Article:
Many podcast apps have a pitch stable speedup function, that increases the playback speed. I'm currently at 2.1x, but I have a blind friend that listens to email via TTS at something like 4x. It's a skill that you can practice and ramp up over time.
> I'd much rather have it as a blog post where I can skim through to find the pieces that interest me.
Personally, podcasts are a supplement to my blog feeds, for the daily commute. There is no public transit to work that's feasible, and even if there was, I generally cannot read in car without getting motion sickness. So reading is pretty much off the table, and instead podcasts fill that slice of daily life.
This is mostly true, although nothing prevents transcripts from being made readable.
> Personally, I'm not a fan of podcasts at all.
There's something to be said for dialog and for the discovery and exploration of unexpected topics. Moreover, there's an aesthetic associated with the human voice and verbal communication that doesn't necessarily translate to text. Not everything has to have a fine-grained search index for a-la-carte consumption!
But I can't really read a book while I'm driving, or walking to work, or cooking dinner, or cleaning the kitchen, or working out, or knitting, or soldering, or doing a jigsaw puzzle, or playing video games.
I find when getting into a new framework (something like Rails or React) then it's an interesting bit of "immersion learning" to throw on the latest episode of the big associated podcast. Maybe I pick up a bit of knowledge, but just hearing people speak naturally about the framework helps me build a fuzzy roadmap in my head of the big subjects to tackle.
There are quite a few shows that are different though, either discussion or news based. Here are a couple of my favorites.
* Coding Blocks
* Complete Develop Podcast
* Six Figure Developer
* Weekly Dev Tips
Full disclosure, host of CB here :)
Google is actively working with the podcast community and encouraging podcasters to structure their data to be accessible in search: https://developers.google.com/search/docs/data-types/podcast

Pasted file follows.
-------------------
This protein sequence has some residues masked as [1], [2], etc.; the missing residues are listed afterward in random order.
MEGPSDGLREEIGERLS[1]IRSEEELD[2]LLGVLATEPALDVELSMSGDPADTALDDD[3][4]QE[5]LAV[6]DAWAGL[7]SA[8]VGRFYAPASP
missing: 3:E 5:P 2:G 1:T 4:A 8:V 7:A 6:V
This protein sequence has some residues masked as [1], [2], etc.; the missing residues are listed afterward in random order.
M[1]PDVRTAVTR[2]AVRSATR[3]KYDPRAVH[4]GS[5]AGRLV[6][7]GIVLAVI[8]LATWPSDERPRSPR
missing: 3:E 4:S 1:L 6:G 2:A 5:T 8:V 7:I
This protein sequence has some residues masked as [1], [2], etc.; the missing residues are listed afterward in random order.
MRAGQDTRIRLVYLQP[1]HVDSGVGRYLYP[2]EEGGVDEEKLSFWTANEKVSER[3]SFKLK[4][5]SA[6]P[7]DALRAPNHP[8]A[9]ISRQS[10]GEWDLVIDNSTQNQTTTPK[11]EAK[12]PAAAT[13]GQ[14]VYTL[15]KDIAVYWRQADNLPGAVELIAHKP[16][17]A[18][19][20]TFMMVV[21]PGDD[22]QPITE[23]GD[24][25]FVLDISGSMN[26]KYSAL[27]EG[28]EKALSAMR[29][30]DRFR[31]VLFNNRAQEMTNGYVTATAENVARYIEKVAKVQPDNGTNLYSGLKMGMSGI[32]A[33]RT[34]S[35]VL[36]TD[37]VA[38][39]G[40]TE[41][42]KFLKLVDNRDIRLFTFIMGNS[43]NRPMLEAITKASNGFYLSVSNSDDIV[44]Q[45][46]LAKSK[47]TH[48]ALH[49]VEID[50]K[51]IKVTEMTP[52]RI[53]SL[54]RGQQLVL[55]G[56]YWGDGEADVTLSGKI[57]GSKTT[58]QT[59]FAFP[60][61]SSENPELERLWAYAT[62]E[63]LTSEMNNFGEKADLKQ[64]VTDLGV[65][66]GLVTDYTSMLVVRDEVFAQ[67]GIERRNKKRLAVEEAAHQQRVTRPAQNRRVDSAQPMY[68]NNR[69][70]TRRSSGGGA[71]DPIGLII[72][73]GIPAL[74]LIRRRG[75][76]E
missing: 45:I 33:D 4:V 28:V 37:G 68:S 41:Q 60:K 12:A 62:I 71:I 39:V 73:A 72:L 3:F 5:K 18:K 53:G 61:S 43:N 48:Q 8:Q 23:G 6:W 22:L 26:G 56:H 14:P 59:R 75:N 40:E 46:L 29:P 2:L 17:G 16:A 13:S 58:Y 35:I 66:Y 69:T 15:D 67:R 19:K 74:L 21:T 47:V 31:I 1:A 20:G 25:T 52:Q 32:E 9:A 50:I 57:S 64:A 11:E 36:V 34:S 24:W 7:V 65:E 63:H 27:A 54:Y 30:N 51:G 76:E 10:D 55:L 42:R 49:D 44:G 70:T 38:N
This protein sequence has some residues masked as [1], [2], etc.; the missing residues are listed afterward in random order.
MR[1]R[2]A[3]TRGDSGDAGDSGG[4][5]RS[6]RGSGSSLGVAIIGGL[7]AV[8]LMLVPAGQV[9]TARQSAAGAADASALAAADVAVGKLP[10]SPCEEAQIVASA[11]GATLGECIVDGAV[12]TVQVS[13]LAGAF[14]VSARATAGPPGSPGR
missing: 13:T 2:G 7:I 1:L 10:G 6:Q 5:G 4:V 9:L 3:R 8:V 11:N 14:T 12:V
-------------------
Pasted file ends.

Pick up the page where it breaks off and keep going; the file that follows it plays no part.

Also about your search engine comment, Google has basically crawled and tagged through all your images if you use google photos. They've added automated closed captioning to almost every single youtube video. I would not be shocked if they're in the process of transcribing and indexing every single podcast available on google podcasts. Once they do that, you could probably search for "orange chicken recipe" and it would skip to the 55:16 where they're talking about that very thing.
>Overall, text just works better for the kinds of content I'm interested in.
You're making such a weird argument. Podcasts are not replacements for books. Books do things that podcasts can't. Podcasts do things that books can't. Don't want to listen to podcasts or music? Don't. Read your books and be happy.
>Podcasts are also completely inaccessible to search engines.
That's a problem for search engines to solve. In principle, search engines could auto-transcribe podcasts and index that.
>If I want to find the podcast where they talked about an interesting thing that I want to revisit, and it's not in the episode description, it's basically lost forever.
Again, indexing is not something that the medium needs to solve. That's for others to figure out. Text is easy to index. Images are harder to index, audio is harder still, and video is probably the worst.
As a personal anecdote, I DO need to be fully engaged to consume audio in the same way as text or video. Your example of vacuuming is a perfect example, while trying to pay attention to the carpet I'd stop paying attention to the podcast, and i'd have to rewind, which I find tedious.